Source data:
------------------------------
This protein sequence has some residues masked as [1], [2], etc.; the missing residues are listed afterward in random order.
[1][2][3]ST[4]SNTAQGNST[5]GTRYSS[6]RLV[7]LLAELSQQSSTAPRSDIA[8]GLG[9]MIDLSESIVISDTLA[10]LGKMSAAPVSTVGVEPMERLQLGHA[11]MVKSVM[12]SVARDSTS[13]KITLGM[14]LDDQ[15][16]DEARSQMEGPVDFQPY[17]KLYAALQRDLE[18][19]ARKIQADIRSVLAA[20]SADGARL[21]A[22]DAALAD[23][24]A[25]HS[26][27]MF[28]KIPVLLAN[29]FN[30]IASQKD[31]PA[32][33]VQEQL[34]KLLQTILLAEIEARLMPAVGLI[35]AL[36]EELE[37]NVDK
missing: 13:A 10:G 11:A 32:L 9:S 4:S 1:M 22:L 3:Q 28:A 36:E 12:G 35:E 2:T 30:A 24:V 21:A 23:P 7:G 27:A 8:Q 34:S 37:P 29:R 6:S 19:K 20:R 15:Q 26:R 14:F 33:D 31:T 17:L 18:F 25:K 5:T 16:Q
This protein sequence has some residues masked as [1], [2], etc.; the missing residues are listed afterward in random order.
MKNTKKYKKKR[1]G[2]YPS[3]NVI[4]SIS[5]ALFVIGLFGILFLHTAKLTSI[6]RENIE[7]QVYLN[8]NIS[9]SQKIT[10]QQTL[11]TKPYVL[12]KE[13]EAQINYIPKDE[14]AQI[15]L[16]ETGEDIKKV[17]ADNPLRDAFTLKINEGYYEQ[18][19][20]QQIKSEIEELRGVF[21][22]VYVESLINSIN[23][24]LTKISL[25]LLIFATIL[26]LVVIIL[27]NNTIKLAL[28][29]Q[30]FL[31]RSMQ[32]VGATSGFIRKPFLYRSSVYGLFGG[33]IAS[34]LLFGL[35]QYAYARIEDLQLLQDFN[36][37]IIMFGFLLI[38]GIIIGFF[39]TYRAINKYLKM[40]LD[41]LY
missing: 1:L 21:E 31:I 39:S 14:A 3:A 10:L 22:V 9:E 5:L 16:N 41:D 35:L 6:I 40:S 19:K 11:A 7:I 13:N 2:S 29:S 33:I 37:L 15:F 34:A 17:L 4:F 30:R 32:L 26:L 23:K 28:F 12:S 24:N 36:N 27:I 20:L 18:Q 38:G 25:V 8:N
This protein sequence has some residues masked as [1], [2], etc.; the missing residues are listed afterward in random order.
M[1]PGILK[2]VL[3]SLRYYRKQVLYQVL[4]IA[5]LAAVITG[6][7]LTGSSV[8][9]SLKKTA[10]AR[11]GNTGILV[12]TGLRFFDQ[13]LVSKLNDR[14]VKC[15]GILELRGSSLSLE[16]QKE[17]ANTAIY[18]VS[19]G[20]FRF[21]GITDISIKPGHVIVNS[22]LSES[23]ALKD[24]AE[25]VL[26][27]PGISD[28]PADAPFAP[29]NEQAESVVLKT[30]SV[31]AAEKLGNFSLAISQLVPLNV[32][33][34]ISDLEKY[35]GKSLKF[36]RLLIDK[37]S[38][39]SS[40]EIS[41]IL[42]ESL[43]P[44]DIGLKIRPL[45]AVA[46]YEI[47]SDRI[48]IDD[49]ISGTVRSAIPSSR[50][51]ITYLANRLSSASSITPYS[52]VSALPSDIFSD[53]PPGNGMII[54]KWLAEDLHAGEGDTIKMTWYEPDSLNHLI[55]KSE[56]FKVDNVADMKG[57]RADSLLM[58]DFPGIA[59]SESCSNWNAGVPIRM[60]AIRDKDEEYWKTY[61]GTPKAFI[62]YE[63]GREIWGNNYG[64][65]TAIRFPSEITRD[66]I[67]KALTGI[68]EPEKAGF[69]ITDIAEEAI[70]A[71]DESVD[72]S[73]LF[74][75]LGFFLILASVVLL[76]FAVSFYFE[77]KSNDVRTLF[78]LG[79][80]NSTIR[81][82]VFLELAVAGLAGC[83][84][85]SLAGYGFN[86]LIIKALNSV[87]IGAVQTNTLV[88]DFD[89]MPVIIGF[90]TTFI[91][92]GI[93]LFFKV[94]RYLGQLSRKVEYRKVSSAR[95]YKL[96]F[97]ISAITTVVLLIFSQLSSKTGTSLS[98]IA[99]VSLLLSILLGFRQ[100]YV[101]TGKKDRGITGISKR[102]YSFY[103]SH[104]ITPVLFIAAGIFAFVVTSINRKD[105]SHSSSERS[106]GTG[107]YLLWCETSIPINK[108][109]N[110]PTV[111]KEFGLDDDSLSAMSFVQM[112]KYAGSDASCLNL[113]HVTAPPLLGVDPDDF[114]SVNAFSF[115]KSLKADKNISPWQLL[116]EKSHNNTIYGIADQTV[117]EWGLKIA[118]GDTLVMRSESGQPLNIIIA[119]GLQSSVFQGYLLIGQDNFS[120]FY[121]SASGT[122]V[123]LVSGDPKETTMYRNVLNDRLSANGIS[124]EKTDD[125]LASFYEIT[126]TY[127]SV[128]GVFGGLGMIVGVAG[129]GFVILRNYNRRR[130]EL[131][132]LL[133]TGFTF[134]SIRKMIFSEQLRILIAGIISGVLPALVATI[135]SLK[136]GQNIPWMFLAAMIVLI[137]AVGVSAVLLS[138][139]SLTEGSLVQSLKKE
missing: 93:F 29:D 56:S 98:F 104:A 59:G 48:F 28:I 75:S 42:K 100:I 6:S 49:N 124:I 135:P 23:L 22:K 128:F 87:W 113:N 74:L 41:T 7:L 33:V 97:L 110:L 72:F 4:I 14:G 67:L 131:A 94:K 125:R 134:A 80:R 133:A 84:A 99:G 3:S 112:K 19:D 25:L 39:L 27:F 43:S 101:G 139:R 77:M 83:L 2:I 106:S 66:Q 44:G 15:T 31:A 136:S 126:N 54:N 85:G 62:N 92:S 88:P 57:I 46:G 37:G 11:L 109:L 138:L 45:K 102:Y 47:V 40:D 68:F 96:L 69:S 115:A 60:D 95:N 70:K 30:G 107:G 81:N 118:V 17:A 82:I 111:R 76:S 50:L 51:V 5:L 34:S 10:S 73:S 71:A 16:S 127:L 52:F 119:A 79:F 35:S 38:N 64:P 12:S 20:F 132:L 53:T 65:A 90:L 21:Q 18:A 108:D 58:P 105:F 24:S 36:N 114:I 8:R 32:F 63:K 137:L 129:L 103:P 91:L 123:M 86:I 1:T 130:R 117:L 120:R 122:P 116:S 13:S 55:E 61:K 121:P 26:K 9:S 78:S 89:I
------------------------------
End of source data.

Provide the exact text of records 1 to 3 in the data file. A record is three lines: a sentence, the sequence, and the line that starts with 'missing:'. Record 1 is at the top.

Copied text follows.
This protein sequence has some residues masked as [1], [2], etc.; the missing residues are listed afterward in random order.
[1][2][3]ST[4]SNTAQGNST[5]GTRYSS[6]RLV[7]LLAELSQQSSTAPRSDIA[8]GLG[9]MIDLSESIVISDTLA[10]LGKMSAAPVSTVGVEPMERLQLGHA[11]MVKSVM[12]SVARDSTS[13]KITLGM[14]LDDQ[15][16]DEARSQMEGPVDFQPY[17]KLYAALQRDLE[18][19]ARKIQADIRSVLAA[20]SADGARL[21]A[22]DAALAD[23][24]A[25]HS[26][27]MF[28]KIPVLLAN[29]FN[30]IASQKD[31]PA[32][33]VQEQL[34]KLLQTILLAEIEARLMPAVGLI[35]AL[36]EELE[37]NVDK
missing: 13:A 10:G 11:A 32:L 9:S 4:S 1:M 22:L 3:Q 28:A 36:E 12:G 35:E 2:T 30:A 24:V 21:A 23:P 7:G 27:A 8:Q 34:S 37:P 29:R 6:S 19:K 20:R 15:Q 26:R 14:F 33:D 31:T 17:L 18:F 25:K 5:T 16:Q
This protein sequence has some residues masked as [1], [2], etc.; the missing residues are listed afterward in random order.
MKNTKKYKKKR[1]G[2]YPS[3]NVI[4]SIS[5]ALFVIGLFGILFLHTAKLTSI[6]RENIE[7]QVYLN[8]NIS[9]SQKIT[10]QQTL[11]TKPYVL[12]KE[13]EAQINYIPKDE[14]AQI[15]L[16]ETGEDIKKV[17]ADNPLRDAFTLKINEGYYEQ[18][19][20]QQIKSEIEELRGVF[21][22]VYVESLINSIN[23][24]LTKISL[25]LLIFATIL[26]LVVIIL[27]NNTIKLAL[28][29]Q[30]FL[31]RSMQ[32]VGATSGFIRKPFLYRSSVYGLFGG[33]IAS[34]LLFGL[35]QYAYARIEDLQLLQDFN[36][37]IIMFGFLLI[38]GIIIGFF[39]TYRAINKYLKM[40]LD[41]LY
missing: 1:L 21:E 31:I 39:S 14:A 3:A 10:L 22:V 9:E 5:L 16:N 41:D 35:L 6:I 40:S 19:K 11:A 7:I 13:N 2:S 29:S 33:I 37:L 15:F 34:A 17:L 4:F 30:R 32:L 26:L 23:K 28:F 12:S 24:N 36:N 27:I 20:L 18:Q 38:G 25:V 8:N
This protein sequence has some residues masked as [1], [2], etc.; the missing residues are listed afterward in random order.
M[1]PGILK[2]VL[3]SLRYYRKQVLYQVL[4]IA[5]LAAVITG[6][7]LTGSSV[8][9]SLKKTA[10]AR[11]GNTGILV[12]TGLRFFDQ[13]LVSKLNDR[14]VKC[15]GILELRGSSLSLE[16]QKE[17]ANTAIY[18]VS[19]G[20]FRF[21]GITDISIKPGHVIVNS[22]LSES[23]ALKD[24]AE[25]VL[26][27]PGISD[28]PADAPFAP[29]NEQAESVVLKT[30]SV[31]AAEKLGNFSLAISQLVPLNV[32][33][34]ISDLEKY[35]GKSLKF[36]RLLIDK[37]S[38][39]SS[40]EIS[41]IL[42]ESL[43]P[44]DIGLKIRPL[45]AVA[46]YEI[47]SDRI[48]IDD[49]ISGTVRSAIPSSR[50][51]ITYLANRLSSASSITPYS[52]VSALPSDIFSD[53]PPGNGMII[54]KWLAEDLHAGEGDTIKMTWYEPDSLNHLI[55]KSE[56]FKVDNVADMKG[57]RADSLLM[58]DFPGIA[59]SESCSNWNAGVPIRM[60]AIRDKDEEYWKTY[61]GTPKAFI[62]YE[63]GREIWGNNYG[64][65]TAIRFPSEITRD[66]I[67]KALTGI[68]EPEKAGF[69]ITDIAEEAI[70]A[71]DESVD[72]S[73]LF[74][75]LGFFLILASVVLL[76]FAVSFYFE[77]KSNDVRTLF[78]LG[79][80]NSTIR[81][82]VFLELAVAGLAGC[83][84][85]SLAGYGFN[86]LIIKALNSV[87]IGAVQTNTLV[88]DFD[89]MPVIIGF[90]TTFI[91][92]GI[93]LFFKV[94]RYLGQLSRKVEYRKVSSAR[95]YKL[96]F[97]ISAITTVVLLIFSQLSSKTGTSLS[98]IA[99]VSLLLSILLGFRQ[100]YV[101]TGKKDRGITGISKR[102]YSFY[103]SH[104]ITPVLFIAAGIFAFVVTSINRKD[105]SHSSSERS[106]GTG[107]YLLWCETSIPINK[108][109]N[110]PTV[111]KEFGLDDDSLSAMSFVQM[112]KYAGSDASCLNL[113]HVTAPPLLGVDPDDF[114]SVNAFSF[115]KSLKADKNISPWQLL[116]EKSHNNTIYGIADQTV[117]EWGLKIA[118]GDTLVMRSESGQPLNIIIA[119]GLQSSVFQGYLLIGQDNFS[120]FY[121]SASGT[122]V[123]LVSGDPKETTMYRNVLNDRLSANGIS[124]EKTDD[125]LASFYEIT[126]TY[127]SV[128]GVFGGLGMIVGVAG[129]GFVILRNYNRRR[130]EL[131][132]LL[133]TGFTF[134]SIRKMIFSEQLRILIAGIISGVLPALVATI[135]SLK[136]GQNIPWMFLAAMIVLI[137]AVGVSAVLLS[138][139]SLTEGSLVQSLKKE
missing: 93:F 29:D 56:S 98:F 104:A 59:G 48:F 28:I 75:S 42:K 100:I 6:S 49:N 124:I 135:P 23:L 22:K 128:F 87:W 113:N 74:L 41:T 7:L 33:V 97:L 110:L 72:F 4:I 14:G 67:L 131:A 94:K 125:R 134:A 80:R 133:A 84:A 99:G 3:S 112:K 19:D 25:L 39:L 27:F 43:S 101:G 139:R 77:M 83:L 2:I 106:S 66:Q 44:G 15:T 31:A 136:S 126:N 54:N 85:G 62:N 92:S 88:P 57:I 46:G 37:G 11:L 109:L 138:L 45:K 102:Y 47:V 40:D 68:F 96:L 69:S 115:A 60:D 95:N 70:K 30:G 107:G 81:N 118:V 17:A 82:I 111:R 76:S 50:L 51:V 5:L 34:S 10:S 73:S 71:A 16:S 127:L 52:F 119:A 79:F 35:S 38:N 64:P 12:S 20:F 132:L 53:T 65:A 90:L 21:Q 18:A 108:D 58:P 105:F 24:S 36:N 114:I 8:R 32:F 63:K 137:L 129:L 103:P 91:L 123:M 86:I 1:T 130:R 117:L 120:R 122:P 116:S 13:S 55:E 61:K 121:P 26:K 9:S 78:S 89:I